Acquired: Pet store
Posted May 12, 2015
In the past, I've had two yellow budgies: Coco (male) and Cookie (female). I did not have the funds for a more pricy bird, but wanted a companion to ease the suffering of my grandmother's passing. I did not have very much prior experience working with animals at the time and was hesitant to have a pet due to the limited space I had in my apartment. Furthermore, I had a busy schedule packed with schooling and work. Will I have the time to take care of another human being?
Fortunately, Coco and Cookie were a breeze to take care of! The seeds were largely inexpensive, the bedding was easy to make (I used those pesky ad papers), and they make the tiniest poopies you've ever seen. Cleaning them is easy as all I needed to do was leave a bowl of water in the cage and they will clean themselves up with glee. They need a lot of attention at times, however. So if I couldn't be at home for extended periods of time, I purchased a variety of toys to occupy them. They sure love hitting them with their heads! As an aside, it is very important to keep them occupied, especially if you only purchased a single bird. Budgies are very social creatures, so a lack of familiar contact can drive them up the wall. Often when I am in another room, Coco will scream uncontrollably until I am in the same room again. A temporary fix is to bring a lot of mirrors into the room as it is fooled by its own reflection, but it is preferable to have another budgie as a roomie.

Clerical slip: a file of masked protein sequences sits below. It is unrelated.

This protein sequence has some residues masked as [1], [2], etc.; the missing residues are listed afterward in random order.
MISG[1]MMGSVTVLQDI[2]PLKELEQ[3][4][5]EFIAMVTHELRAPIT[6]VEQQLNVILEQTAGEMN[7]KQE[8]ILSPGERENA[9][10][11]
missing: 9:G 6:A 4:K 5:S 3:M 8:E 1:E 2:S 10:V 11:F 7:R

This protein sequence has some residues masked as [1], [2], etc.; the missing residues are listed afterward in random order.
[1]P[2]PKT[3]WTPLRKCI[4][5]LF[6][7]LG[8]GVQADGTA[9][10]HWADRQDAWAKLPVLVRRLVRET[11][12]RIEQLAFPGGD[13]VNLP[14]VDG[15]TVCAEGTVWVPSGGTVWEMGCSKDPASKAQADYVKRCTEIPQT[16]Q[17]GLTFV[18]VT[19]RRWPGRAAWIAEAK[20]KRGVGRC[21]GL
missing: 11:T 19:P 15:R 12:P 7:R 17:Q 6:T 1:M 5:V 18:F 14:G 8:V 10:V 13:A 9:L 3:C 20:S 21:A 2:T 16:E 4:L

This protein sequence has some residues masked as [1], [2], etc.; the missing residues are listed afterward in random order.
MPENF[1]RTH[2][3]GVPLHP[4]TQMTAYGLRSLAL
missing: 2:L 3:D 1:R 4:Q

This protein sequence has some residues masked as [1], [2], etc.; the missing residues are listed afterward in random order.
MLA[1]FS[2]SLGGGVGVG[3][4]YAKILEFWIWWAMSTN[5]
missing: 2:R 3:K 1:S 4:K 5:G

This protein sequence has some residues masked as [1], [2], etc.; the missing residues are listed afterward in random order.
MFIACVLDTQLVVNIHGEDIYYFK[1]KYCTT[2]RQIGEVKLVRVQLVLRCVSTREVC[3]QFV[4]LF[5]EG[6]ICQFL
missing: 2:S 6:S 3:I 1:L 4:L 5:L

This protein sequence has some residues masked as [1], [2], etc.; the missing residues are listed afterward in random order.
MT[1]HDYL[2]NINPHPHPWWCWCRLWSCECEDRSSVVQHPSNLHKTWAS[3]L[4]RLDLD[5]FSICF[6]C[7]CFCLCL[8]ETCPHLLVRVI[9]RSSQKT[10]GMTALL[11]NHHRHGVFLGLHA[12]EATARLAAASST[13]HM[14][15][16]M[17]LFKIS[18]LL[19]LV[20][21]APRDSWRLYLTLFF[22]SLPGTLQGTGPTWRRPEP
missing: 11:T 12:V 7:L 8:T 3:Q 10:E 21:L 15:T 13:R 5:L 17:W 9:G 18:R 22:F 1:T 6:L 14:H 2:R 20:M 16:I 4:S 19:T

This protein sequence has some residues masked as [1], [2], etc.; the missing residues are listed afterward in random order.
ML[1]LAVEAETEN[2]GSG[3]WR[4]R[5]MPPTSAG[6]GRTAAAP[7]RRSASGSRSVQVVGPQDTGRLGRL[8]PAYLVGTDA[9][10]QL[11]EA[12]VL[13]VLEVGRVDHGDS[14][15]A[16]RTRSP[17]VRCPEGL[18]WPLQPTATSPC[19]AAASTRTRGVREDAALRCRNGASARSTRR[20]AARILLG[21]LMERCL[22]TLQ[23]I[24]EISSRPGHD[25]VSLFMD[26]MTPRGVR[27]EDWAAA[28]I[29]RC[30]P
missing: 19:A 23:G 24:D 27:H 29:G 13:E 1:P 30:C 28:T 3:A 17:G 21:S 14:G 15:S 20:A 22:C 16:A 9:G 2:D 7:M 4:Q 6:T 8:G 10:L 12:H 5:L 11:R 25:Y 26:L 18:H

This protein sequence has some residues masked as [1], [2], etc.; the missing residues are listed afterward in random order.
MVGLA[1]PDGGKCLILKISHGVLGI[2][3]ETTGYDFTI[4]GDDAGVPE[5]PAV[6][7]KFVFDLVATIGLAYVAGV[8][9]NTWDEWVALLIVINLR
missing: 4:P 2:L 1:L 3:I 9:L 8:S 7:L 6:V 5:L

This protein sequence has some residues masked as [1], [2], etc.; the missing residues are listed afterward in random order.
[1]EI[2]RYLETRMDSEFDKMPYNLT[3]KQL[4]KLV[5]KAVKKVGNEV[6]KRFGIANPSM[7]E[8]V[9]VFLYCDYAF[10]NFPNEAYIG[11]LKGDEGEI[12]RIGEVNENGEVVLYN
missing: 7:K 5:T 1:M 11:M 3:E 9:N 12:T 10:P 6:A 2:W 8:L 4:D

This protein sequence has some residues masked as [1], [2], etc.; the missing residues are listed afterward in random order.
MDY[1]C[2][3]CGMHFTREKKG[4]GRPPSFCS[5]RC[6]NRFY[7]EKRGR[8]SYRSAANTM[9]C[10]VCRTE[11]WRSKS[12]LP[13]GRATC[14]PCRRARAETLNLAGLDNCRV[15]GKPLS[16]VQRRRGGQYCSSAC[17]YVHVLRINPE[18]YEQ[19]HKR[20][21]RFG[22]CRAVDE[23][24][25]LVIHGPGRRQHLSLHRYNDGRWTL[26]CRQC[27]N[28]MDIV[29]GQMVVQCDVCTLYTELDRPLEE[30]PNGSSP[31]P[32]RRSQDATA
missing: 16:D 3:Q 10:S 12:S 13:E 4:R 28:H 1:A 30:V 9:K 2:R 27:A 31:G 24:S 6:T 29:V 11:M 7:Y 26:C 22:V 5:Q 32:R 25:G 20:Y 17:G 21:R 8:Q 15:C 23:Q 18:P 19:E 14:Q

Getting them used to you well enough to handle them with your own hands is another story, however. As any other bird owner may know, budgies are very hesitant to socialize with human beings if they are bought as an adult. They are essentially wild animals and were not bred to be sociable to humans as a cat or a dog. Coco was hand-fed (easily done with grinded up seeds, warm water, and a syringe) from a very young age and was easy to socialize with. Cookie, on the other hand, was bought as an adolescent and was violent and uncooperative. She was very nippy, and I would have to wear gloves just to be able to take out the bedding and change the food. It took about a couple months before she was used to my hand being in the cage, but it took about a year before she would let me roost her on my fingers. If you are thinking about letting your child have a budgie, be sure that it is very young or handfed from a young age.
One other concern that I have with budgies is that they often contract a variety of diseases. The major selling point of budgies was that they are cheap and easy to maintain. However, Coco developed a strange growth on its foot that required antibiotics to take care of. Cookie, upon reaching that age where she was able to bear eggs, died when it was unable to release its eggs. Though they are generally easy to maintain, unfortunate things do happen. And Budgies are no more immune to diseases than other animals...